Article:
Studies based on new monitor lizard fossil species from China show that the transition from ancient monitor lizards to monitor lizards took place in Asia, supporting the Asian origin of the monitor lizard family.
The study was published in Royal Society Philosophical Transactions B This was done by researchers at the Institute of Vertebrate Paleobiatology (IVPP) of the Chinese Academy of Sciences and collaborators in the United Kingdom and Switzerland.
The Lizardaceae, whose Chinese name literally means giant lizard, is one of the most successful groups of lizards. Its only extant genus, Varanas, covers more than 80 living species currently distributed in Africa, Asia and Australia, as well as some closely related fossils.
The lizard family is derived from the Late Cretaceous of Eurasia, and it is generally accepted that well-preserved fossils have been reported from the Late Cretaceous of the Gobi Desert in Mongolia and China.
However, the origin of the genus Varanas has been heavily controversial, with hypotheses proposed for Asia, Africa, and Gondwana. The earliest and definitive Fossil of Varanas comes from the early Neogene.
The Paleogene, which connects the Late Cretaceous and the Neogene, is an important period of the transition from monitor lizards to monitor lizards. However, the only fossils well represented during this important period are the North American Saniwa skeletons, which currently do not have Baranus, which further obscures the evolutionary history of the monitor lizards.
Archaeovaranuslii, a new fossil balanide from China, was unearthed in 2008 by a research group led by Professor Wang Yuanqing of IVPP from the Lower Eocene of the Liguanqiao Basin in Hubei Province.
Archaeovaranus was about 1 meter long. It shares many features with Baranus, such as an elongated nose, mandibular joints, and anterior condyle stenosis, but also with a low degree of fenestration of the open olfactory canal and orbit, palatal teeth, and coracoid process. It’s different from Baranus.
The most distinctive feature of Archaeovaranus is the similar length of the forelimbs and hindlimbs (manus and pes are not included). In contrast, the hind limbs of Baranus are clearly longer than the forelimbs.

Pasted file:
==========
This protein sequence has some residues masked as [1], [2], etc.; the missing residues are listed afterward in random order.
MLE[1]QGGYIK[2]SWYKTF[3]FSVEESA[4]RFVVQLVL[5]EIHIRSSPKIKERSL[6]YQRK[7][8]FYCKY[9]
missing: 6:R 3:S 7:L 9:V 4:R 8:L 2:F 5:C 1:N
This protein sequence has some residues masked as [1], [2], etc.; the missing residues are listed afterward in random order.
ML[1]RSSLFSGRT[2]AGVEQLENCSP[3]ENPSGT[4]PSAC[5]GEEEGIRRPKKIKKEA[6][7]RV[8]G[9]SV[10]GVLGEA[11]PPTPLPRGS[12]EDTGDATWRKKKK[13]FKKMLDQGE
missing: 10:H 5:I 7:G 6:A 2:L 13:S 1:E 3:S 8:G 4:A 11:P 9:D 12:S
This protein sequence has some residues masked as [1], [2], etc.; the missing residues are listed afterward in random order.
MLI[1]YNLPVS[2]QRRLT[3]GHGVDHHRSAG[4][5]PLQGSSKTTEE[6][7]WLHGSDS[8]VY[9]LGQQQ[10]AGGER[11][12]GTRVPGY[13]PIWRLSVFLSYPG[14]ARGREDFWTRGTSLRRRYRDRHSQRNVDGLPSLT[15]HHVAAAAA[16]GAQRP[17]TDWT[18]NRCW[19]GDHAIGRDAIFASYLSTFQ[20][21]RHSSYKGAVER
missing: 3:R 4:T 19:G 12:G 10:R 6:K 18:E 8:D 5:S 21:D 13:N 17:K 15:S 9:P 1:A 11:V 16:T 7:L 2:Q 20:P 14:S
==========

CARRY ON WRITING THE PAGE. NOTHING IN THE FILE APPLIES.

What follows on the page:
Such proportions suggest that Archaeovaranus has adopted a special movement that is different from Saniwa in North America at least at the same time.Archaeovaranus individual represented by fossil He became sexually mature at the age of 5 and died at the age of 16.
Archaeovaranus also emphasizes the evolution of some feeding-related characters in the monitor lizard family. From stalk monitor lizards to monitor lizards, opening the orbit increased feeding efficiency, and closing the entorhinal tube was able to neutralize the increased stress caused by opening the orbit. On the other hand, the retention of the palatal teeth of Archaeovaranus suggests a complex history of tongue function from the migration of other lizard prey to the chemical sensation of Varanus.
Liping Dong et al, a new stem from the early Eocene of China-monitor lizard (reptile, scaled reptile), Royal Society Philosophical Transactions B: Biological Sciences (2022). DOI: 10.1098 / rstb.2021.0041
Chinese Academy of Sciences
Quote: The new monitor lizard from China supports the Asian origin of the monitor lizard family (February 16, 2022).
This document is subject to copyright. No part may be reproduced without written permission, except for fair transactions for personal investigation or research purposes. Content is provided for informational purposes only.
New monitor lizard fossils from China support Asian origin of monitor lizards
Source link New monitor lizard fossils from China support Asian origin of monitor lizards